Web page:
EVERYBODY KNOWS that traveling is one of the most eye-opening—and potentially life-changing—things a human being can do. During college I took a meandering cross-country road trip and had a minor epiphany while checking out a highly colorful graveyard along the High Road to Taos. I’d never seen anything like it. Nearly 40 years later, here I am raising boys in New Mexico with a woman I met in France and editing the state magazine, a job I found out about from friends I’d made through several seasons of safari bumming around Africa. So yeah, you could call me a true believer in the power of positive travel.
I’m a lot like Ted Turner that way. (Bam!) While I was interviewing him for the story, “A Turning Point in Turner Country,” he explained that after he’d conquered the major seas as a world-champion sailor, then looked westward and bought some ranches in Montana, he took an interest in the Southwest. Conferences brought him to the “upscale hotels” in Albuquerque and Santa Fe, he says, and “I liked what I saw.” That’s about where the story picks up, and the rest is history in the making. New Mexico has incredible latent assets for eco-tourism—in my opinion, the most valuable kind of travel there is, because it benefits both destination and traveler in a holistic sense—and Turner is poised to play a leadership role in their development.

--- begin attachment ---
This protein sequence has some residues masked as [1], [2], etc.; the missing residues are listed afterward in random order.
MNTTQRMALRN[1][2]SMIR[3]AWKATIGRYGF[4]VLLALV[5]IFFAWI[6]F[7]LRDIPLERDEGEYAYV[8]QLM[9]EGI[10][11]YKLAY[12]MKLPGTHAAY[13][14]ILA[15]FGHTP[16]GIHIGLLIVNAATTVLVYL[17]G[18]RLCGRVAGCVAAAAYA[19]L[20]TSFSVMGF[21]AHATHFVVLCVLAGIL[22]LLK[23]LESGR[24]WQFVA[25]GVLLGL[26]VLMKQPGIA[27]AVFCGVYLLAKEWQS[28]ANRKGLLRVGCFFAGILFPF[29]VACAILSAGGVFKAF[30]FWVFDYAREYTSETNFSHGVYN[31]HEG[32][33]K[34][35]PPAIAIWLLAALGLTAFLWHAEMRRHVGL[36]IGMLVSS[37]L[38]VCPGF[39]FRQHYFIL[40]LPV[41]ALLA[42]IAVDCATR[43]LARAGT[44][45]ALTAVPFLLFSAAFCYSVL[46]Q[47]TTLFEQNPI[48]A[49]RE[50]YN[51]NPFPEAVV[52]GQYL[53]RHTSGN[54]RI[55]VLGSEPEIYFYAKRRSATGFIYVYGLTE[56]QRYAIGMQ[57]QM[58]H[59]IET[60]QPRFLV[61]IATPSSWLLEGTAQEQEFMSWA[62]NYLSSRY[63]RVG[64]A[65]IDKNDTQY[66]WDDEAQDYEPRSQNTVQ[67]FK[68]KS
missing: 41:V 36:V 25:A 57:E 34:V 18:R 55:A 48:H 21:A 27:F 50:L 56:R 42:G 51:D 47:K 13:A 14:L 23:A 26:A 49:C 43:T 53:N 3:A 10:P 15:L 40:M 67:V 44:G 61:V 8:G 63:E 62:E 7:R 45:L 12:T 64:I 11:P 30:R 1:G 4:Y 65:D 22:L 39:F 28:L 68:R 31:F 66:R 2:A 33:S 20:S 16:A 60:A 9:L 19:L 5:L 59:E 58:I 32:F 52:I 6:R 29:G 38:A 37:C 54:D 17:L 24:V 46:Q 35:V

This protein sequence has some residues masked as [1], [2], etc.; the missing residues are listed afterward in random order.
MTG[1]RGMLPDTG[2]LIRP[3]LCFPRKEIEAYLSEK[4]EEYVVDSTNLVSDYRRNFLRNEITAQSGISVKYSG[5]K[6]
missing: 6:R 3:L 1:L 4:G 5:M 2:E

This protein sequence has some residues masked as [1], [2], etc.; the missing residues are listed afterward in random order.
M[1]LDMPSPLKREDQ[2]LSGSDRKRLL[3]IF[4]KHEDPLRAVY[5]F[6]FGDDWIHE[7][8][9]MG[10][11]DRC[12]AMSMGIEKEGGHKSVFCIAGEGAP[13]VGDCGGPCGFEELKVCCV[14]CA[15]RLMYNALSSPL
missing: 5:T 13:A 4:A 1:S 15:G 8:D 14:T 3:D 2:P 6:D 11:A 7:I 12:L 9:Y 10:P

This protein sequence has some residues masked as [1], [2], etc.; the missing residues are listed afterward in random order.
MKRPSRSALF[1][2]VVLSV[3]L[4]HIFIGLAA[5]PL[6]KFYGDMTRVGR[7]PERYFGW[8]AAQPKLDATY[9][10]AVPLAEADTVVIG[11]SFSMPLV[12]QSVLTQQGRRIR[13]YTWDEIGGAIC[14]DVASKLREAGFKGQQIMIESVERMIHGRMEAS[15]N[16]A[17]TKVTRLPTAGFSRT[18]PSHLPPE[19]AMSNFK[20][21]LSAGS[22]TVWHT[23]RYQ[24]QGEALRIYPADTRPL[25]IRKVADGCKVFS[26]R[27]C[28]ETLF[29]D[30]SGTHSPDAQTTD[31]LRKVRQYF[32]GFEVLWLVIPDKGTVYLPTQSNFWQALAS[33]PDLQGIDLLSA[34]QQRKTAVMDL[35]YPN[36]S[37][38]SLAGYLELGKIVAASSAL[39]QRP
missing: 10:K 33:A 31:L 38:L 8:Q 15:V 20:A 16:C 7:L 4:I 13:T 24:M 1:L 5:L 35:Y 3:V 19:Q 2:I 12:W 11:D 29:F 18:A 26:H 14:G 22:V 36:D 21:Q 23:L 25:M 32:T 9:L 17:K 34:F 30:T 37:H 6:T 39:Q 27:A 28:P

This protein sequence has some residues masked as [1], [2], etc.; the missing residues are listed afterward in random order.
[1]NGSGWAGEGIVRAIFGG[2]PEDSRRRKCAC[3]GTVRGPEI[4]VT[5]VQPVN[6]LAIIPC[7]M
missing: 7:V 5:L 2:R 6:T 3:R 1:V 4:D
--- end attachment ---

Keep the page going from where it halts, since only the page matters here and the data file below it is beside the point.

Of course, one needn’t be an itinerant journalist or globe-trotting billionaire to find his or her way around New Mexico. This issue describes several different styles of travel that are available these days, from a school’s-out road trip to a selection of attractive hotel specials to a handful of unconventional options the likes of which might not even have been available a decade ago. “Choose an Alternative Route” includes strategies like house swapping and couch surfing. The authors of those pieces (Candace Walsh and John Muller, respectively) relate the human connections and richer travel experiences they’re having by participating in the barter travel economy. It’s not just about saving money on accommodations, a point that’s underlined in the piece about some of New Mexico’s choicest hostels. Additionally, there’s a new camping outfitter that provides safari-style tents, hosting, and guiding in Chama, and a retro-cool RV camp on Route 66 in Albuquerque. There’s even a naturalist who’ll take you off the grid with a pack team of llamas.
Sure, I’ve still got itchy feet, but with options like these, there’s no need to get on a plane to have a world-class trip. This summer we’ll be taking a stay-cation in New Mexico. If it’s good enough for Ted Turner, it’s good enough for me.